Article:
“Lightyear’s” Alisha Hawthorne is breaking new ground for Pixar. She wasn’t part of the original pitch. The earliest visions of the story paired Buzz with a fellow Space Ranger and pilot with whom he also shared a romantic relationship. But that approach was scrapped when the director realized he didn’t think Buzz worked in romantic situations.

BUSINESS

Producers for “Chosen One” made their first public comments after two of their actors were killed. They called the deaths and injuries of cast and crew members the result of an “unfortunate accident.” Two actors on the Netflix series, an adaption of the comic “American Jesus,” were killed and six other cast or crew members were hurt after the van they were riding in crashed on Mexico’s Baja California Peninsula.

Crypto investors’ hot streak has ended as a harsh “winter” descends. As prices plunge, companies collapse and skepticism soars, fortunes and jobs are disappearing overnight, and investors’ feverish speculation has been replaced by icy calculation, in what industry leaders are referring to as a “crypto winter.”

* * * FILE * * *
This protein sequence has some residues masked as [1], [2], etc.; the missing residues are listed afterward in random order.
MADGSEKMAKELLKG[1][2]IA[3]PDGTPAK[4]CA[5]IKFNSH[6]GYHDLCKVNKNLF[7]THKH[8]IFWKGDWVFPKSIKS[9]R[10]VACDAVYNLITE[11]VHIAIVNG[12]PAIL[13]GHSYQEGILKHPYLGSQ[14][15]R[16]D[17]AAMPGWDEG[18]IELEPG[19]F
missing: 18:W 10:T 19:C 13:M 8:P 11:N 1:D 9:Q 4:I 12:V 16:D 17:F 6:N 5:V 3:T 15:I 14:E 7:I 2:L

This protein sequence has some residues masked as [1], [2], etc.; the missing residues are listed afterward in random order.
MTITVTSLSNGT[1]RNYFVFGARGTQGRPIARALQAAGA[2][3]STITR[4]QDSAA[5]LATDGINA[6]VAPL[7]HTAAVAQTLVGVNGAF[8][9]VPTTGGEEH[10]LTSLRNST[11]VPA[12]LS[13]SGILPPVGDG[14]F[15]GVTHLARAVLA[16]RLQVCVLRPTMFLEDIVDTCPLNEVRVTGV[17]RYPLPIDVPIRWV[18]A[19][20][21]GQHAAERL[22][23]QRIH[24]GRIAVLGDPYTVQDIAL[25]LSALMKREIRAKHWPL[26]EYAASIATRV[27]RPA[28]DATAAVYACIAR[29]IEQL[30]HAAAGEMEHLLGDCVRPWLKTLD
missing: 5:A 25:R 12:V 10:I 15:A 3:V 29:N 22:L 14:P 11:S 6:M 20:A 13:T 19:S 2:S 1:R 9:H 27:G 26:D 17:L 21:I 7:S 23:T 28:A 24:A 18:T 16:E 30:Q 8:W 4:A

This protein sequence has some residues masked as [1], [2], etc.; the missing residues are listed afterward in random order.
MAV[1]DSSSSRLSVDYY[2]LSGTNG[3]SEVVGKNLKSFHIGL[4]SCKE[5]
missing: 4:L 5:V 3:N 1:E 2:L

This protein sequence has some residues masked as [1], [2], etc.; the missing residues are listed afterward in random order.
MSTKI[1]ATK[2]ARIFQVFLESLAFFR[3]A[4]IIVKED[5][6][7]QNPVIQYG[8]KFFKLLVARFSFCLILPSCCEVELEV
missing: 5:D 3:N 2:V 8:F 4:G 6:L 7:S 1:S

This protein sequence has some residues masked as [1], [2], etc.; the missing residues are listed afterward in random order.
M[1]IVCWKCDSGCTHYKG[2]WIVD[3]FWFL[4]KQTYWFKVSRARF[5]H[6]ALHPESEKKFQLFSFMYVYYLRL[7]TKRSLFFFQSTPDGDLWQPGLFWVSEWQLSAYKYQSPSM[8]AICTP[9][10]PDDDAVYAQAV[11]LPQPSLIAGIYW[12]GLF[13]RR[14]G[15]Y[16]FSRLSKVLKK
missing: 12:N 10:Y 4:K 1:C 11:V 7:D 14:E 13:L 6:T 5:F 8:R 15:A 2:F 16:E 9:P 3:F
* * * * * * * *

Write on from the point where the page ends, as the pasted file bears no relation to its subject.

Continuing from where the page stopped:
OPINION

California needs more housing and good jobs. There’s a bill to create both. If you care about solving the housing crisis and want California lawmakers to put the interests of the whole state over the demands of the few, then keep your eye on Assembly Bill 2011 by Assemblymember Buffy Wicks (D-Oakland).

Forty years ago, Vincent Chin was killed. My mother passed along her grief, and a lesson about America. I was only 10 years old at the time, writes author Jane Kuo. At that age, I still interpreted the world through my mother. She was telling me America was not so welcoming. She was telling me America was not so great after all.

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SPORTS

Amy’s story: After escaping domestic violence, a sportswriter’s ex-wife is speaking out to help others. Amy Kaufman, ex-wife of sportswriter Jonah Keri, shares her story of domestic violence. Kaufman is a domestic violence counselor in Montreal now. She hopes her story will help others better understand victims.